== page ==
Seattle particular schooling amid COVID-19 below investigation

Updated 9:38 AM EST, Thursday January 14, 2021

SEATTLE (AP) – The US Department of Education’s Civil Rights Bureau is investigating Seattle public schools after “disturbing reports” about how the district handled special education during the coronavirus pandemic.

In a letter sent to Superintendent Denise Juneau this week, department officials cite concerns that some students could do without special lessons – and some teachers were not allowed to provide it, the Seattle Times reported.

“According to a local news report last spring, the district urged its special education teachers not to” give specially designed classes “and forbade them to tailor classes to the needs of each child,” wrote Kimberly M. Richey, the Department of Education’s deputy secretary for Civil rights. “OCR (Office of Civil Rights) is concerned that the district has failed to provide ‘free adequate public education’ under federal law to every qualified student with a disability and has denied equal access to education to students with disabilities.”

The initiation of an investigation is not an indication that the district is to blame, said district officials and the letter. “Since the beginning of the pandemic, we have followed the instructions of the OSPI (Office of Superintendent of Public Instruction) and will continue to do so. Since March, the district has adjusted every time state policies have changed, ”a district spokesman Tim Robinson wrote in an email. “Seattle Public Schools are aware of the investigation and will be working fully with the US Department of Education, Office for Civil Rights.”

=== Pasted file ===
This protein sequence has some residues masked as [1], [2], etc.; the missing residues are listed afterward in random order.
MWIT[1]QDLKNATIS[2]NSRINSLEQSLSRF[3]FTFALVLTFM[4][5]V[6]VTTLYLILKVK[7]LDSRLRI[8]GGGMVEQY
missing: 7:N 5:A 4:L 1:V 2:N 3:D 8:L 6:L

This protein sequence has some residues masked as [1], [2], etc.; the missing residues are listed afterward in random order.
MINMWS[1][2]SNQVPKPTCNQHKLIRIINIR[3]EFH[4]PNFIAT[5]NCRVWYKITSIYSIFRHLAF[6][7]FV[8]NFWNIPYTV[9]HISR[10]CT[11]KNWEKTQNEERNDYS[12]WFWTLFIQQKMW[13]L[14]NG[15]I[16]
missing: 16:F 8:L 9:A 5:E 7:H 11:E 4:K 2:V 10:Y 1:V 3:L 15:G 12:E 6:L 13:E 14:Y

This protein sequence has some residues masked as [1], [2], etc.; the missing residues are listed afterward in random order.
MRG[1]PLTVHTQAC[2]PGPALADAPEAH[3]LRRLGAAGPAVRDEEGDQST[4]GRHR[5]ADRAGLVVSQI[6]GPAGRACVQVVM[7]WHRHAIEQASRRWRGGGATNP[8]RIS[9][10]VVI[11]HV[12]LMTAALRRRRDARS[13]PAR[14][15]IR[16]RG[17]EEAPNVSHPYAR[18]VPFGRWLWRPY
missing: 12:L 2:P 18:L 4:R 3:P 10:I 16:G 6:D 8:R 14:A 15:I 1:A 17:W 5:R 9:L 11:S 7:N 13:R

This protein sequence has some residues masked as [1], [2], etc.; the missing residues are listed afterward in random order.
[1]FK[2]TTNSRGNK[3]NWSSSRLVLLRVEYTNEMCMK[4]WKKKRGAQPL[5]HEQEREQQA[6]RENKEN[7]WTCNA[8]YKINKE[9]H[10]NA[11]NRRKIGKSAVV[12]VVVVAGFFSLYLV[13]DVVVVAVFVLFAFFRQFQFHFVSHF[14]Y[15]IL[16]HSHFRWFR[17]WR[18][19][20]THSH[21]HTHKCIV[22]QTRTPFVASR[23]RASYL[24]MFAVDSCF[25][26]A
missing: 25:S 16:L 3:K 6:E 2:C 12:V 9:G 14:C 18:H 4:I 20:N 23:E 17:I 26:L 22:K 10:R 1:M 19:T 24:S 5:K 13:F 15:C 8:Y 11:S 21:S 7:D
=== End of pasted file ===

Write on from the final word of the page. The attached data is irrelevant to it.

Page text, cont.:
Richey’s letter said the department would be in touch with the district within a week to request access to data and interviews with school staff.

Like many neighborhoods across the country, the district has a tumultuous history with special needs education and decades of problems. In 2014, the state withheld 28% of the district’s federal funds, about $ 3 million, until they could prove it complied with federal law.

Seattle isn’t the only district struggling to provide services.

At least three families of children with disabilities in King, Pierce and Thurston counties have filed lawsuits over concerns that having more flexibility in defining “lessons” will disproportionately harm children who need more support this year, not less.

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